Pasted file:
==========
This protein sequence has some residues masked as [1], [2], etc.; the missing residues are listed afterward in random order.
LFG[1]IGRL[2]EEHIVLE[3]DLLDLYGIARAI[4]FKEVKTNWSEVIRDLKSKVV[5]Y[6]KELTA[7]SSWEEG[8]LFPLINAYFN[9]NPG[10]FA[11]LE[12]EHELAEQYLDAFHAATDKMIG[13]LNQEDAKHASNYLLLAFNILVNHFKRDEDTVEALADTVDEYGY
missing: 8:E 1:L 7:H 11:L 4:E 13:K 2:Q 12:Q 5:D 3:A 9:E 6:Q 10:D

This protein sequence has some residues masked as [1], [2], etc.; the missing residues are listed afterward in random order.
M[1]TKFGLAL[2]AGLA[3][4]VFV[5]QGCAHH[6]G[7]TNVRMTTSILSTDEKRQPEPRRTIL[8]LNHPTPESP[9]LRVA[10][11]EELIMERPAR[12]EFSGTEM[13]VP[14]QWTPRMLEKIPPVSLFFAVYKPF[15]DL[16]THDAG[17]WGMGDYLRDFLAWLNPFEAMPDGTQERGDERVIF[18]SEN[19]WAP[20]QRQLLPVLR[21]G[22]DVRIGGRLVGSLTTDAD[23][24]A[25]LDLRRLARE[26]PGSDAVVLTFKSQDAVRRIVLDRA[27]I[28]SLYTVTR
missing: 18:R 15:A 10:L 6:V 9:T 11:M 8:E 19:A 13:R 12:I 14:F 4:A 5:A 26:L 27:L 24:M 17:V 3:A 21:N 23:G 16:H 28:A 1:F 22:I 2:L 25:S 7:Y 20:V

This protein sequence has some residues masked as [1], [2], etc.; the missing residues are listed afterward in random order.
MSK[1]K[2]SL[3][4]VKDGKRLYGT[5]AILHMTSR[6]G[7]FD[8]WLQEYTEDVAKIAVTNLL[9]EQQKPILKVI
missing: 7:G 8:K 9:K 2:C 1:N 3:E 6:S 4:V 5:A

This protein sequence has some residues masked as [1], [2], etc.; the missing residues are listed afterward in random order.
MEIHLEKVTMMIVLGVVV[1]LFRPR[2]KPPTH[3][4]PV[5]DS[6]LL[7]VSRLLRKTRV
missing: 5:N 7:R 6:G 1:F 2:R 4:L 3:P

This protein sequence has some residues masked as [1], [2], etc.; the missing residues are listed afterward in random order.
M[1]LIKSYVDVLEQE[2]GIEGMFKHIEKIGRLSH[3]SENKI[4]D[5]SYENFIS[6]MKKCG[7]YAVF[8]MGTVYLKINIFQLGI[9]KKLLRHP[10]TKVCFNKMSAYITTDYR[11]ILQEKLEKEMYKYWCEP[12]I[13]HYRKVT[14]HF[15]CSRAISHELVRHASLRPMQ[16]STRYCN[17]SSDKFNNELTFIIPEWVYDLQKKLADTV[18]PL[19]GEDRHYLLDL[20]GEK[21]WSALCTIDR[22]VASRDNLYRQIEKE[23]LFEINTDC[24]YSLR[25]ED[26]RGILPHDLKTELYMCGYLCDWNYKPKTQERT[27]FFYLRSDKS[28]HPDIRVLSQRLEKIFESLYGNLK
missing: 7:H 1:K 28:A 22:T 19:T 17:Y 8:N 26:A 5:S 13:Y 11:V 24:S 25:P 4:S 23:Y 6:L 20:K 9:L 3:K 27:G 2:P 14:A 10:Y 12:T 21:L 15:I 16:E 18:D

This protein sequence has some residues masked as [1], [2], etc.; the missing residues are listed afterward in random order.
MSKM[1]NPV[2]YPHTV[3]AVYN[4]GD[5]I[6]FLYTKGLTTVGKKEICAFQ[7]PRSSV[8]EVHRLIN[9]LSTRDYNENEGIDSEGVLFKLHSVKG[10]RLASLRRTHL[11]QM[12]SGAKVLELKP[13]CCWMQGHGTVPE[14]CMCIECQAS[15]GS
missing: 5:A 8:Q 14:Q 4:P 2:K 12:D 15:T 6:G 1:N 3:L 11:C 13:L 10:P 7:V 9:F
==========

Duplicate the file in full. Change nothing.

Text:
This protein sequence has some residues masked as [1], [2], etc.; the missing residues are listed afterward in random order.
LFG[1]IGRL[2]EEHIVLE[3]DLLDLYGIARAI[4]FKEVKTNWSEVIRDLKSKVV[5]Y[6]KELTA[7]SSWEEG[8]LFPLINAYFN[9]NPG[10]FA[11]LE[12]EHELAEQYLDAFHAATDKMIG[13]LNQEDAKHASNYLLLAFNILVNHFKRDEDTVEALADTVDEYGY
missing: 8:E 1:L 7:H 11:L 4:E 13:K 2:Q 12:Q 5:D 3:A 9:E 6:Q 10:D

This protein sequence has some residues masked as [1], [2], etc.; the missing residues are listed afterward in random order.
M[1]TKFGLAL[2]AGLA[3][4]VFV[5]QGCAHH[6]G[7]TNVRMTTSILSTDEKRQPEPRRTIL[8]LNHPTPESP[9]LRVA[10][11]EELIMERPAR[12]EFSGTEM[13]VP[14]QWTPRMLEKIPPVSLFFAVYKPF[15]DL[16]THDAG[17]WGMGDYLRDFLAWLNPFEAMPDGTQERGDERVIF[18]SEN[19]WAP[20]QRQLLPVLR[21]G[22]DVRIGGRLVGSLTTDAD[23][24]A[25]LDLRRLARE[26]PGSDAVVLTFKSQDAVRRIVLDRA[27]I[28]SLYTVTR
missing: 18:R 15:A 10:L 6:V 9:T 11:M 8:E 19:A 13:R 12:I 14:F 4:A 5:A 26:L 27:L 24:M 17:V 3:A 21:N 23:G 16:H 28:A 1:F 22:I 2:L 25:S 7:Y 20:V

This protein sequence has some residues masked as [1], [2], etc.; the missing residues are listed afterward in random order.
MSK[1]K[2]SL[3][4]VKDGKRLYGT[5]AILHMTSR[6]G[7]FD[8]WLQEYTEDVAKIAVTNLL[9]EQQKPILKVI
missing: 7:G 8:K 9:K 2:C 1:N 3:E 6:S 4:V 5:A

This protein sequence has some residues masked as [1], [2], etc.; the missing residues are listed afterward in random order.
MEIHLEKVTMMIVLGVVV[1]LFRPR[2]KPPTH[3][4]PV[5]DS[6]LL[7]VSRLLRKTRV
missing: 5:N 7:R 6:G 1:F 2:R 4:L 3:P

This protein sequence has some residues masked as [1], [2], etc.; the missing residues are listed afterward in random order.
M[1]LIKSYVDVLEQE[2]GIEGMFKHIEKIGRLSH[3]SENKI[4]D[5]SYENFIS[6]MKKCG[7]YAVF[8]MGTVYLKINIFQLGI[9]KKLLRHP[10]TKVCFNKMSAYITTDYR[11]ILQEKLEKEMYKYWCEP[12]I[13]HYRKVT[14]HF[15]CSRAISHELVRHASLRPMQ[16]STRYCN[17]SSDKFNNELTFIIPEWVYDLQKKLADTV[18]PL[19]GEDRHYLLDL[20]GEK[21]WSALCTIDR[22]VASRDNLYRQIEKE[23]LFEINTDC[24]YSLR[25]ED[26]RGILPHDLKTELYMCGYLCDWNYKPKTQERT[27]FFYLRSDKS[28]HPDIRVLSQRLEKIFESLYGNLK
missing: 7:H 1:K 28:A 22:T 19:T 17:Y 8:N 26:A 5:S 13:Y 11:V 24:S 25:P 4:S 23:Y 6:L 20:K 9:L 3:K 27:G 2:P 14:A 10:Y 12:T 21:L 15:I 16:E 18:D

This protein sequence has some residues masked as [1], [2], etc.; the missing residues are listed afterward in random order.
MSKM[1]NPV[2]YPHTV[3]AVYN[4]GD[5]I[6]FLYTKGLTTVGKKEICAFQ[7]PRSSV[8]EVHRLIN[9]LSTRDYNENEGIDSEGVLFKLHSVKG[10]RLASLRRTHL[11]QM[12]SGAKVLELKP[13]CCWMQGHGTVPE[14]CMCIECQAS[15]GS
missing: 5:A 8:Q 14:Q 4:P 2:K 12:D 15:T 6:G 1:N 3:L 11:C 13:L 10:P 7:V 9:F